But I digress, where were we …the concept of the moon shadow. The place where the mind resides, and the importance of leaving this place undisturbed in motion. First BS concept that had to be destroyed – physically leading “ki” by having uke chase your hand around the orbit of your body like a dog chasing a piece of string. If the mind of the attacker resides in the hand of the attacker(that’s where the intent lies ie, if I want to grab you my mind is in the hand that would grab) and this place MUST remain undisturbed, I cannot move in the old way. Nor can I think in this way. If I have INTENT TO LEAD and the attacker has INTENT to attack, surely this is aiuchi(mutual death). If his mind is full, and it’s physical realisation is in the hand in motion, I must do my utmost in my motion to keep the mind trapped at this very point/line of intention(line of intention being sternum driven NOT hand driven, whoops the rabbit hole deepens….) and not create intended deviation of the attackers mind thereby altering his intent and breaking his concentration cycle.
This is where the feet come in. How can I move in relation to this line keeping my attackers target in the perceived line of attackers whilst simultaneously allowing myself to avoid getting hit? My lower sternum/ solar plexus region must remain aligned with this region of their body. Sensei calls this the heart chakra or heart to heart connection. I cannot overstate it’s importance. The study of suigetsu is the study of this point in relation to movement in a martial context.
Without first establishing this most important of connections understanding “internals” will escape everyone.
Why is this area of the body so deeply related to Budo?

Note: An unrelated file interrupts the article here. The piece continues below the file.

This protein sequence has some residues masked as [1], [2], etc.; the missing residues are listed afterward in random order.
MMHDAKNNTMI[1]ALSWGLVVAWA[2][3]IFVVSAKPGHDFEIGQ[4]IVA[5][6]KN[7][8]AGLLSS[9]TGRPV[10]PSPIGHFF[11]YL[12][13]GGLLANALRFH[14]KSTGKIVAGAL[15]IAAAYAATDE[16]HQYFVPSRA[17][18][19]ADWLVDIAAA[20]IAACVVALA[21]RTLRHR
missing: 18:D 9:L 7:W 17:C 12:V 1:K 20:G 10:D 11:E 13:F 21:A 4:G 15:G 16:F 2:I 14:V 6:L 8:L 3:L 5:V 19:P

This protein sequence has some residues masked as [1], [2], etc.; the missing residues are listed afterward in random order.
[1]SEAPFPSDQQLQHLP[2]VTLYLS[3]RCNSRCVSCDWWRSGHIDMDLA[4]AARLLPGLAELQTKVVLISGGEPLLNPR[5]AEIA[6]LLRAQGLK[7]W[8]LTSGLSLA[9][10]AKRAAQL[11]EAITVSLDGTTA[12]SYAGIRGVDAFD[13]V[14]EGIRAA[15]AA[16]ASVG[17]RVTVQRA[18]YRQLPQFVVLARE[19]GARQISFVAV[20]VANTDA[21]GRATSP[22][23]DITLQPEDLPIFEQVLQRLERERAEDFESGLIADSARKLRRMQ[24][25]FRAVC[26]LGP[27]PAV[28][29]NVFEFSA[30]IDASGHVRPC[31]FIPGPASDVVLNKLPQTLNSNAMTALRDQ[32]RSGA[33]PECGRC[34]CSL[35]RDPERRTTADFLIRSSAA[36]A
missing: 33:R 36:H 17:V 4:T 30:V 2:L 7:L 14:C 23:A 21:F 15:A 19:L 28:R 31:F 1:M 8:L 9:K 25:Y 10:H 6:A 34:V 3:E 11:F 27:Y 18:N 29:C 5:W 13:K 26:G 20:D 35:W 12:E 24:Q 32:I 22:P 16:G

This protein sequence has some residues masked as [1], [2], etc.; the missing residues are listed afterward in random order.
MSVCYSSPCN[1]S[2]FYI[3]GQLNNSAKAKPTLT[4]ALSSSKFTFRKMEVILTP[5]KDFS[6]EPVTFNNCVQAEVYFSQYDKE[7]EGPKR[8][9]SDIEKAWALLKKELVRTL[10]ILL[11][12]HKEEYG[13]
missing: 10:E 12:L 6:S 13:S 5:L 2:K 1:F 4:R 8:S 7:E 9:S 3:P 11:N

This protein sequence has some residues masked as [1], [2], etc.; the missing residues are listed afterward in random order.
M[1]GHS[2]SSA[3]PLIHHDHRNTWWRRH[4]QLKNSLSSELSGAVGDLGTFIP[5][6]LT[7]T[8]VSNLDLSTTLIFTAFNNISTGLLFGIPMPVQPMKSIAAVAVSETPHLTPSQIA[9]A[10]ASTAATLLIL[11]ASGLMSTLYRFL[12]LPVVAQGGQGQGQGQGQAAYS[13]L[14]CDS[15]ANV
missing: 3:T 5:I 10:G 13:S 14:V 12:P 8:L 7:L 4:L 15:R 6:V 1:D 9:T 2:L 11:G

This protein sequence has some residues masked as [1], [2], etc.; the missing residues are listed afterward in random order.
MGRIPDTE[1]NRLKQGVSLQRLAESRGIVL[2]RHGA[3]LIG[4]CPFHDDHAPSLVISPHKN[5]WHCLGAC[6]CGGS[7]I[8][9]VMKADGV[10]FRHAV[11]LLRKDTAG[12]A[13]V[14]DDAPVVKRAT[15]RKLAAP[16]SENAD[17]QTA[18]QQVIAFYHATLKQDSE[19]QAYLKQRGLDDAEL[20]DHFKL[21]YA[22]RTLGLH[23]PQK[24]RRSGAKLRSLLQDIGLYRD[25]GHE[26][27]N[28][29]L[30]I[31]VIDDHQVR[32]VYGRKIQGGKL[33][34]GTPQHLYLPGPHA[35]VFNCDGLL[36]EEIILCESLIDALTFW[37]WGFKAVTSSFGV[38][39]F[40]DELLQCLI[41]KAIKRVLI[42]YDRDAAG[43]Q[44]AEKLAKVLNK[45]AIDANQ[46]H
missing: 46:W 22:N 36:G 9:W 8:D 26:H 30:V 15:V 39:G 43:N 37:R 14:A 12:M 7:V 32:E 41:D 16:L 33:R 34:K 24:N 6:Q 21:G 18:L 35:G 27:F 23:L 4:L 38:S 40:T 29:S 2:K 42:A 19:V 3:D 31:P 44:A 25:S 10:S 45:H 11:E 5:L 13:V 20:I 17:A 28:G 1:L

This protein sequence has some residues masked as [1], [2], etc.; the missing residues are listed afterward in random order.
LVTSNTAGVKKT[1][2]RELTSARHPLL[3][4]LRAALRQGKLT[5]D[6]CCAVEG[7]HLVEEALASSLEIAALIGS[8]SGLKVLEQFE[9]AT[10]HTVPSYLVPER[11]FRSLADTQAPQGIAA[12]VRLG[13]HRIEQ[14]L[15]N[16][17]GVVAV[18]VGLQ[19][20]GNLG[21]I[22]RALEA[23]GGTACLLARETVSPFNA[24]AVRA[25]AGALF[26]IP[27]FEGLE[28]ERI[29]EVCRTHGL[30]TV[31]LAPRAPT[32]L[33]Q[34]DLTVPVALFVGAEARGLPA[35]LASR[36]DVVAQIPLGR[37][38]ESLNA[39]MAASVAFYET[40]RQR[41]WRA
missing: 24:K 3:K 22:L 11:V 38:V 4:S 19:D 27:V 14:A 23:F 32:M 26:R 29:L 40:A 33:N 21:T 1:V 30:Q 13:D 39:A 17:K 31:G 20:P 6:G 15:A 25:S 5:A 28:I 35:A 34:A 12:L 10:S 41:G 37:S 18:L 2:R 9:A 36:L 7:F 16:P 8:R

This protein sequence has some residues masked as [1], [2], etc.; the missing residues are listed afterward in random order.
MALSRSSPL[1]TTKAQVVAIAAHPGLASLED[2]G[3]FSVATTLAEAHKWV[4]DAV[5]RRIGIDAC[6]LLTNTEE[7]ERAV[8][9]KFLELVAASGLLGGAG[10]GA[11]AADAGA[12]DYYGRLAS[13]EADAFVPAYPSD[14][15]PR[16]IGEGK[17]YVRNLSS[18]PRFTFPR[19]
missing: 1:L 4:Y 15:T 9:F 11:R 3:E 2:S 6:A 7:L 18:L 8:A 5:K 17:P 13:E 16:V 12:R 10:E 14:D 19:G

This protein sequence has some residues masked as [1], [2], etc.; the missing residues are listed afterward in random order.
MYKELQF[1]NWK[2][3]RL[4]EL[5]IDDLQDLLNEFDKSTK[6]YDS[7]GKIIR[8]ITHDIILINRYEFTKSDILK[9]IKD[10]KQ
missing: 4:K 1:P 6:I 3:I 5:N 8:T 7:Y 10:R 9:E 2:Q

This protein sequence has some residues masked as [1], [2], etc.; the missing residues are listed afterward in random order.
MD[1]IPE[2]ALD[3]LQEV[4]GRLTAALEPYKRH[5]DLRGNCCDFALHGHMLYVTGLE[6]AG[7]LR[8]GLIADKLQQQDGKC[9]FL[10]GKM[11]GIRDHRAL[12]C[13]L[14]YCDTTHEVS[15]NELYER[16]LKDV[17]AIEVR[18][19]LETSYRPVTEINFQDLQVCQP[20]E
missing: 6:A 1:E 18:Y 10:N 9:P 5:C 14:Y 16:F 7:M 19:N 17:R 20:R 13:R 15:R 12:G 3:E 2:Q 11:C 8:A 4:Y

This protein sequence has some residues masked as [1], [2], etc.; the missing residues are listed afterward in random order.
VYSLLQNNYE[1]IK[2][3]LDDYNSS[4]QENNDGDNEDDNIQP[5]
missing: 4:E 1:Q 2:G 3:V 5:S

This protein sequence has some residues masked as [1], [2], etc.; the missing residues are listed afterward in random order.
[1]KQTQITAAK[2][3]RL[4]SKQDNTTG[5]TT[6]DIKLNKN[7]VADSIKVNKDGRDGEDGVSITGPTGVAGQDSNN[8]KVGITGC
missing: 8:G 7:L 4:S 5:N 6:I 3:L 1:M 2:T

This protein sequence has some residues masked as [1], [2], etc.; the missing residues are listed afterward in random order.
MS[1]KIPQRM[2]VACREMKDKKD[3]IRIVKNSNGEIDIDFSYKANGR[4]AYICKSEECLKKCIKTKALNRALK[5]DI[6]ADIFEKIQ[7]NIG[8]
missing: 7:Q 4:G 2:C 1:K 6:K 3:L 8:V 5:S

Why is it talked about by the founder as the essence or first teaching?
Why was this concept the first related by sensei when he established Yuishinkai?
Why was how to look ( have soft eyes)the second concept related by sensei and how did it relate to the first? If the opponent is the moon and we are the water, what is the relationship between these two points?
How does this relationship allow the water to “read”(reflect) the moon?
The true study of Budo is about breaking down often long held beliefs that bind us to our “dogma”. Ignorance stifles learning. In Yuishinkai since day one sensei has encouraged beginners mind. Beginners mind means a thirst for understanding a concept beyond the small morsels that fall from the senseis table.
Free yourself to learn. Never the teacher always the student. Learn to truly be a student, to remove ignorance and self importance.
Non of these teachings were ever hidden by sensei, they were openly taught at a basic level of understanding from the very beginning in a hope that someone – anyone would be hungry enough to seek out the recipe from the taste of the crumbs on the floor.
Alas the truth is most believed the already feasted at the same table a the master, and understood the recipe from the same perspective as him.
We are what we repeatedly do. Let’s us focus what we repeatedly do on changing ourselves to be better at being the beginner.
Ask hard questions and face hard truths. The one at fault is usually the one looking back at you in the mirror…..